I know, this is a tough one, but perhaps someone out there knows
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  #4  
Old 05-11-2013, 03:23 PM
DDDaniel DDDaniel is online now
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Default Re: Special Dithering / Bit-Resolution Question

Hi, explaining dithering as randomizing the rounding error is a totally correct way of looking at it. (my compliment for the explanation, never seen it so clearly explained) But there is another way of looking at it, and that is from the sound point of view.
And then dither is an added very low level noise, which is visible on audio frequency meter like the free very handy Bluecat Analyzer.
Depending on kind and shape it is more or less visible, but might not be audible.
So from the tech point of view you change the file as soon as you apply dither. If it is audible is a different question. (most prob. answered different by different people

If you would be able to switch off the dither it becomes a more complex question: when you export a 24 bit file to 16 , you would assume that if you would truncate a 24 bit file with 16 bit dithered content would not change, but Avid in it's white paper kind of says that reality is more complex, and that even when you keep the fader at 0dB the file is recalculated because of the summing in the mixer plugin, but for an export you would assume it would bypass the mixer.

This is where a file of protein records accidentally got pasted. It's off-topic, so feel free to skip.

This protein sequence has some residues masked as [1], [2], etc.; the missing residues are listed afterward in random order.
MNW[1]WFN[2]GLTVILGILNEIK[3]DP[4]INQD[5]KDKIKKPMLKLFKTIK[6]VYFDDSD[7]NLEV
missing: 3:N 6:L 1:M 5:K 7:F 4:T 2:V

So then it comes down to how the software works...

But again, the question is, would you hear it?

Hope this helps...
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Old 05-12-2013, 08:35 AM
Rich Breen Rich Breen is offline
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Default Re: Special Dithering / Bit-Resolution Question

Quote:
Originally Posted by LukeFromBerlin View Post
...NOW:
When this file (a 24bit audiofile containing audio reduced to 16 bit) is CONVERTED to a 16 BIT AUDIO FILE file in the next step (while exporting the region from PT, and PT unfortunately CANNOT export with a different bitrate without dithering) are the first 16 bits changed in any way ? ...